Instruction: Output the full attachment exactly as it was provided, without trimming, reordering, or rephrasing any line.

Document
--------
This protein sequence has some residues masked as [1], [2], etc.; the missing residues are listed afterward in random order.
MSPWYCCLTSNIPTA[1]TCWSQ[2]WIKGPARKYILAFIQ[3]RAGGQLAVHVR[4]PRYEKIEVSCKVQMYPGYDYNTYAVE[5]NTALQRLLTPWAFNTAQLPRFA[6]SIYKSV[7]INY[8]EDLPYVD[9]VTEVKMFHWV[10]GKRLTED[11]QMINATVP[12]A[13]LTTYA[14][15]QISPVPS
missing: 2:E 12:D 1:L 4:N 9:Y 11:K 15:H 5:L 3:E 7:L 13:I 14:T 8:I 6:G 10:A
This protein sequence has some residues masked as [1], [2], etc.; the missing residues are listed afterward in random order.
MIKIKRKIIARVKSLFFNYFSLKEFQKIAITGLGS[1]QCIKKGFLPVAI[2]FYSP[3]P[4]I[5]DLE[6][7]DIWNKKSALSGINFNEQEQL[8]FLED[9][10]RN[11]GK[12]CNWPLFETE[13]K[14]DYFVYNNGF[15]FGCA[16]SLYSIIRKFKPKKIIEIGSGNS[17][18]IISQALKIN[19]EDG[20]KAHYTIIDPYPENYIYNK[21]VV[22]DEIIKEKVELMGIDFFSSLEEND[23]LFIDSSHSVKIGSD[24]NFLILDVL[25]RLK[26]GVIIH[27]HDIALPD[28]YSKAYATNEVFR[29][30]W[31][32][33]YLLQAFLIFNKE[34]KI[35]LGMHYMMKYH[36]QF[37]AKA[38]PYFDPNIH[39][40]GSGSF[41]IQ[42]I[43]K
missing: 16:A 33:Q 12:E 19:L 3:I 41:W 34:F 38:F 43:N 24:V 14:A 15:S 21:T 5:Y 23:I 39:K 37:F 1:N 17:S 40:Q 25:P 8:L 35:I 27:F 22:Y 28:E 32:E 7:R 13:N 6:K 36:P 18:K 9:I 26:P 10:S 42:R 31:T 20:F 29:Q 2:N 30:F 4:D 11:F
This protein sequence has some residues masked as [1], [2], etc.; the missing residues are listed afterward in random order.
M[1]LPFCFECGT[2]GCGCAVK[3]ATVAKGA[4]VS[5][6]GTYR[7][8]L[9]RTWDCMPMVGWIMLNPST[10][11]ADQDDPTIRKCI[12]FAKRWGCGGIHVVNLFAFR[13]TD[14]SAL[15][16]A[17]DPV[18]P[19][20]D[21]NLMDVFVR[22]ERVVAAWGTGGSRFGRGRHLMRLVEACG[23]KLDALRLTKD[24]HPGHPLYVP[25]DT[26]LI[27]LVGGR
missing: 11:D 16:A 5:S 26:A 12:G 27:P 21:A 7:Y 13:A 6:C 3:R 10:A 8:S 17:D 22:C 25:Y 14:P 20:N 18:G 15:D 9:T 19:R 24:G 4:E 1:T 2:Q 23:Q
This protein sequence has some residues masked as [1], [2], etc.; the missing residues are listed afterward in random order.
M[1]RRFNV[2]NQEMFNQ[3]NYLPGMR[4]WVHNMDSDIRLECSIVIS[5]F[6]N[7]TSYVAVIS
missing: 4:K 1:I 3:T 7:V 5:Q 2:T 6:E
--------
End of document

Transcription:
This protein sequence has some residues masked as [1], [2], etc.; the missing residues are listed afterward in random order.
MSPWYCCLTSNIPTA[1]TCWSQ[2]WIKGPARKYILAFIQ[3]RAGGQLAVHVR[4]PRYEKIEVSCKVQMYPGYDYNTYAVE[5]NTALQRLLTPWAFNTAQLPRFA[6]SIYKSV[7]INY[8]EDLPYVD[9]VTEVKMFHWV[10]GKRLTED[11]QMINATVP[12]A[13]LTTYA[14][15]QISPVPS
missing: 2:E 12:D 1:L 4:N 9:Y 11:K 15:H 5:L 3:E 7:L 13:I 14:T 8:I 6:G 10:A
This protein sequence has some residues masked as [1], [2], etc.; the missing residues are listed afterward in random order.
MIKIKRKIIARVKSLFFNYFSLKEFQKIAITGLGS[1]QCIKKGFLPVAI[2]FYSP[3]P[4]I[5]DLE[6][7]DIWNKKSALSGINFNEQEQL[8]FLED[9][10]RN[11]GK[12]CNWPLFETE[13]K[14]DYFVYNNGF[15]FGCA[16]SLYSIIRKFKPKKIIEIGSGNS[17][18]IISQALKIN[19]EDG[20]KAHYTIIDPYPENYIYNK[21]VV[22]DEIIKEKVELMGIDFFSSLEEND[23]LFIDSSHSVKIGSD[24]NFLILDVL[25]RLK[26]GVIIH[27]HDIALPD[28]YSKAYATNEVFR[29][30]W[31][32][33]YLLQAFLIFNKE[34]KI[35]LGMHYMMKYH[36]QF[37]AKA[38]PYFDPNIH[39][40]GSGSF[41]IQ[42]I[43]K
missing: 16:A 33:Q 12:E 19:L 3:I 41:W 34:F 38:F 43:N 24:V 14:A 15:S 21:T 5:Y 23:I 39:K 37:F 1:N 17:S 40:Q 25:P 8:L 35:I 27:F 22:Y 28:E 32:E 7:R 13:N 6:K 36:P 18:K 9:I 26:P 10:S 42:R 31:T 20:F 29:Q 2:N 30:F 4:D 11:F
This protein sequence has some residues masked as [1], [2], etc.; the missing residues are listed afterward in random order.
M[1]LPFCFECGT[2]GCGCAVK[3]ATVAKGA[4]VS[5][6]GTYR[7][8]L[9]RTWDCMPMVGWIMLNPST[10][11]ADQDDPTIRKCI[12]FAKRWGCGGIHVVNLFAFR[13]TD[14]SAL[15][16]A[17]DPV[18]P[19][20]D[21]NLMDVFVR[22]ERVVAAWGTGGSRFGRGRHLMRLVEACG[23]KLDALRLTKD[24]HPGHPLYVP[25]DT[26]LI[27]LVGGR
missing: 11:D 16:A 5:S 26:A 12:G 27:P 21:A 7:Y 13:A 6:C 3:R 10:A 8:S 17:D 22:C 25:Y 14:P 20:N 18:G 15:D 9:T 19:R 24:G 4:E 1:T 2:Q 23:Q
This protein sequence has some residues masked as [1], [2], etc.; the missing residues are listed afterward in random order.
M[1]RRFNV[2]NQEMFNQ[3]NYLPGMR[4]WVHNMDSDIRLECSIVIS[5]F[6]N[7]TSYVAVIS
missing: 4:K 1:I 3:T 7:V 5:Q 2:T 6:E